No, those weren't the Northern Lights shining in the night sky this past weekend. It was another weather phenomenon known as 'Light Pillars' and they were beautiful!

The amazing lights were seen late on Saturday night and early Sunday morning in areas of Eastern Iowa. Just what are light pillars? Really, nothing more than a weather-related optical illusion! Our friends in the KCRG Weather Lab state that light pillars form in very cold air masses when moisture in the air is likely in the form of ice crystals. Those crystals slowly drift through the air and usually orient themselves parallel to the ground. When you get light from sources like street lights, buildings, or other sources, it reflects off the crystals and back to the ground, giving the illusion of, you guessed it, pillars of light!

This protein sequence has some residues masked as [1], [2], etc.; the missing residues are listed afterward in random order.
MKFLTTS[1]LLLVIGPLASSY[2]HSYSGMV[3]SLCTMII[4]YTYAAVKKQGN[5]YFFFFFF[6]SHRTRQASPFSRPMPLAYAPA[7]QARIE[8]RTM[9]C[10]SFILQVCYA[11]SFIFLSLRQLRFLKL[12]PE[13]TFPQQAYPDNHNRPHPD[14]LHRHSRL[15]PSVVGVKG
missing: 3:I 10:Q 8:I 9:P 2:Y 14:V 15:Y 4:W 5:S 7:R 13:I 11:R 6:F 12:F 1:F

Many people thought they might be seeing the Northern Lights, but light pillars are actually similar to another cold weather phenomenon, sun dogs. Both are commonly seen during the colder winter months, however, both sun dogs and light pillars can happen in warmer months too! It sure was quite the site to see!

Jenni Piric
Jenni Pirc
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A big thank you to KHAK listener Jenni Pirc for sharing her pictures of Saturday night's light pillars. If you have some images you would like to share with us, make sure and send them to us using the free-to-download 98.1 KHAK app!

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